2004-01-22 00:09 UTC Error handling and Web language design
I've been following the recent burst of posts about whether XML should have required that Web browsers stop processing upon hitting an error (as it does) or whether it should have let Web browsers recover from errors in vendor-specific ways (like HTML does) with some amusement, because asking the question in this yes/no form misses the point:
There is a third, better option.
Since a lot of people don't really understand the problem here, I'm going to give some background.
What's the point of a specification? It is to ensure interoperability, so that authors get the same results on every product that supports the technology.
Why would we ever have to worry about document errors? Murphy said it best:
If there are two or more ways to do something, and one of those ways can result in a catastrophe, then someone will do it.
Authors will write invalid documents. This is something that most Web developers, especially developers who understand the specs well enough to understand what makes a document invalid, do not really understand. Ask someone who does HTML/CSS quality assurance (QA) for a Web browser, or who has written code for a browser's layout engine. They'll go on at length about the insanities that they have seen, but the short version is that pretty much any random stream of characters has been written by someone somewhere and been labelled as HTML.
Why is this a problem? Because Tim Berners Lee, and later Dan Connolly, when they wrote the original specs for HTML and HTTP, did not specify what should happen with invalid documents. This wasn't a problem for the first five or so years of the Web.
At the start, there was no really dominant browser, so browsers presumably just implemented the specs and left the error handling to chance or convenience of the implementor. After a few years, though, when the Web started taking off, Netscape's browser soared to a dominant position. The result was that Web authors all pretty much wrote their documents using Netscape. Still no problem really though: Netscape's engineers didn't need to spend much time on error handling, so long as they didn't change it much between releases.
Then, around the mid-nineties, Microsoft entered the scene. In order to get users, they had to make sure that their browser rendered all the Web pages in the World Wide Web. Unfortunately, at this point, it became obvious that a large number of pages (almost all of them in fact) relied in some way on the way Netscape handled errors.
Why did pages depend on Netscape's error handling? Because Web developers changed their page until it looked right in Netscape, with absolutely no concern for whether the page was technically correct or not. I did this myself, back when I made my first few sites. I remember reading about HTML4 shortly after that become a W3C Recommendation and being shocked at my ignorance.
So, Microsoft reversed engineered Netscape's error handling. They did a ridiculously good job of it. The sheer scale of this feat is awe-inspiring. Internet Explorer reproduces aspects of Netscape's error handling which nobody at Netscape ever knew existed. Think about this for a minute.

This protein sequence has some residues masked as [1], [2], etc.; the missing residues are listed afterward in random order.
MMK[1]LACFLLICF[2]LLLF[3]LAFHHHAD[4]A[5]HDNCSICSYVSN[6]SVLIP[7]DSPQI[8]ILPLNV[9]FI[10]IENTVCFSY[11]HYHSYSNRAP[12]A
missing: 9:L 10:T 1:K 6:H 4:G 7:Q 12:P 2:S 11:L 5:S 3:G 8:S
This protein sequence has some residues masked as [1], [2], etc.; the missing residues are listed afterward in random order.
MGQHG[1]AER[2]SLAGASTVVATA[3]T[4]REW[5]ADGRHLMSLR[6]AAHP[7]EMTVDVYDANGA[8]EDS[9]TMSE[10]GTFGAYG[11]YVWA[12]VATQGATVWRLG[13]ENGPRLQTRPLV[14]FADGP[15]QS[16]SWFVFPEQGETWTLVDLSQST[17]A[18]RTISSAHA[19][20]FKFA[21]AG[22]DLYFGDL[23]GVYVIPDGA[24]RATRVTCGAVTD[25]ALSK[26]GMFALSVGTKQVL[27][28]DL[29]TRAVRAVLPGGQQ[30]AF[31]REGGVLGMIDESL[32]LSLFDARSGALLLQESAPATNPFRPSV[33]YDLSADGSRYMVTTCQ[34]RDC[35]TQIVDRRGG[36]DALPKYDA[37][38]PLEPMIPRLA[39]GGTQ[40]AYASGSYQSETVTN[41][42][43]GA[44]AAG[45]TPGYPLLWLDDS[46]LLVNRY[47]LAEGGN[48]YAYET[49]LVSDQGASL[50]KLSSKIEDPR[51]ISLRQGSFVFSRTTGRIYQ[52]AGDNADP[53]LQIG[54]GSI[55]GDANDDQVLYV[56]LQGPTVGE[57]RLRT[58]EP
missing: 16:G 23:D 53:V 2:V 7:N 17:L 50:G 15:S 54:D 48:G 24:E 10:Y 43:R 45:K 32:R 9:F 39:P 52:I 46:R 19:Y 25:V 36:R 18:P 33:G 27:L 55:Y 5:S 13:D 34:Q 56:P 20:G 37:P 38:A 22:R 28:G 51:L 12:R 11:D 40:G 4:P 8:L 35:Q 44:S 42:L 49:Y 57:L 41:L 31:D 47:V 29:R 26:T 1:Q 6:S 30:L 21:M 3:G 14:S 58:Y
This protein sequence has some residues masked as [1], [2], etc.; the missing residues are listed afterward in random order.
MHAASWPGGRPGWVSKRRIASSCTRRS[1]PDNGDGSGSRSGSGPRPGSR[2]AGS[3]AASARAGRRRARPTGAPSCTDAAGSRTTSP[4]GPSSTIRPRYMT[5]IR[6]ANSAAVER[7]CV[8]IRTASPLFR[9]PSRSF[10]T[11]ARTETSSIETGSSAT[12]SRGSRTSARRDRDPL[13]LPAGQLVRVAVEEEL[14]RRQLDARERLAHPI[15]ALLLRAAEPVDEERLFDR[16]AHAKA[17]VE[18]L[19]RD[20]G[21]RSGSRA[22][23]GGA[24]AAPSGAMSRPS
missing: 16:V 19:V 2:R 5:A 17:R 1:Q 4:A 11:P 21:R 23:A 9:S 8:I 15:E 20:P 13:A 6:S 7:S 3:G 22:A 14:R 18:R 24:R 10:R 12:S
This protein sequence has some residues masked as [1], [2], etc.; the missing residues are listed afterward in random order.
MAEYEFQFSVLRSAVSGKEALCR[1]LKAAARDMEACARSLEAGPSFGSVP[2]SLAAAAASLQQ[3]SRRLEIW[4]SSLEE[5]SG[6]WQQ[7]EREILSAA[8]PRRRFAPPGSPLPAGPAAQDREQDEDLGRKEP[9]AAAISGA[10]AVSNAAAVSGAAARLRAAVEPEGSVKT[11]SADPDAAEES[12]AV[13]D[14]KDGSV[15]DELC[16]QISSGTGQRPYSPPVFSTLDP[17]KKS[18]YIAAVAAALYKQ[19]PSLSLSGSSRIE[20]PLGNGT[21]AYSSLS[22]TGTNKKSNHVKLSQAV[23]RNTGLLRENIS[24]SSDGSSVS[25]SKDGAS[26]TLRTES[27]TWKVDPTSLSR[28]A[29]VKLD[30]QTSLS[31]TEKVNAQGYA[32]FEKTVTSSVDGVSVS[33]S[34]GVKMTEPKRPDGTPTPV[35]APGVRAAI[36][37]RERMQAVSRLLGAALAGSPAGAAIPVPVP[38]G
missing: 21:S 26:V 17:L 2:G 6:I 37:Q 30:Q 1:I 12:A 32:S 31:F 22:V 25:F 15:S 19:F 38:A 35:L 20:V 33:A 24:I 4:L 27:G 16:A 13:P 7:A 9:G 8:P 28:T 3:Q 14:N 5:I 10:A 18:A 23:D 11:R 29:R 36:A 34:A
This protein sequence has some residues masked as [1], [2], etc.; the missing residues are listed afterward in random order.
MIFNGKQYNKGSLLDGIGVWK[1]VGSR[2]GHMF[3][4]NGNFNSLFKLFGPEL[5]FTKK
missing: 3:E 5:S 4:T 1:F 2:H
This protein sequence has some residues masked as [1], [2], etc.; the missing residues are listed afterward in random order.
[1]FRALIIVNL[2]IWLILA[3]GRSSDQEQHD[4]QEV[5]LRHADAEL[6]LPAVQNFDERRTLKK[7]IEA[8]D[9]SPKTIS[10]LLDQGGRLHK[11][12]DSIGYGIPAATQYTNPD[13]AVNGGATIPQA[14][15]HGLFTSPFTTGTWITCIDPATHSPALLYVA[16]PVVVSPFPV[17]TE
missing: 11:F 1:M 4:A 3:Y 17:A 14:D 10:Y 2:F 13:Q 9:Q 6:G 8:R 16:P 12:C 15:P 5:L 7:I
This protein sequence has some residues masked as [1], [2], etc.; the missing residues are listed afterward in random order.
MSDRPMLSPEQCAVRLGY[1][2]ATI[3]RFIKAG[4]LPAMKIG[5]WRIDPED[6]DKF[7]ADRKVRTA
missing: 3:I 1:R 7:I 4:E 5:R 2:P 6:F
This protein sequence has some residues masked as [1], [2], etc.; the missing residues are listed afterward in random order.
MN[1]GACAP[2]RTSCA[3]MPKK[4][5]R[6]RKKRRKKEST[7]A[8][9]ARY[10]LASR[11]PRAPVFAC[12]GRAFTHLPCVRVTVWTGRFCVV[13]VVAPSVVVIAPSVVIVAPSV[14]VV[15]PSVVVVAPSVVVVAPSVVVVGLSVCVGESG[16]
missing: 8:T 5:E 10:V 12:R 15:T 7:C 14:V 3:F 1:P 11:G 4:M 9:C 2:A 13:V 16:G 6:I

Shortly after, Microsoft's browser became dominant and Netscape's browser was reduced to a minority market share. Other browsers entered the scene; Opera, Mozilla (the rewrite of the Netscape codebase), and Konqueror (later to be used as the base for Safari) come to mind, as they are still in active development. And in order to be usable, these browsers have to make sure they render their pages just like Internet Explorer, which means handling the errors in the same way.
Browser developers and layout engine QA engineers spend probably more than half their total work hours debugging invalid markup trying to work out what obscure aspect of the de facto error handling rules are being used to obtain the desired rendering. More than half!
It's easy to see why Web browser developers tend to be of the opinion that for future specifications, instead of having to reverse engineer the error handling behaviour of whatever browser happens to be the majority browser, errors should just cause the browser to abort processing.
Summary of the argument so far: Authors will write invalid content regardless. If the specification doesn't say what should happen, then once there is a dominant browser, its error handling (whether intentionally designed or just a side-effect of the implementation) will become the de facto standard. At this point, there is no going back, any new product that wants to interoperate has to support those rules.
So what is the better solution? Specifications should explicitly state what the error recovery rules are. They should state what the authors must not do, and then tell implementors what they must do when an author does it anyway.
This is what CSS1 did, to a large extent (although it still leaves much undefined, and I've been trying to make the rules for handling those errors clearer in CSS2.1 and CSS3). This is what my Web Forms 2.0 proposal does. Specifications should ensure that compliant implementations interoperate, whether the content is valid or not.
Note that all this is moot if you use XML 1.x, because XML specifies that well-formedness errors should be fatal. So if you don't want to have this behaviour in your language, don't use XML.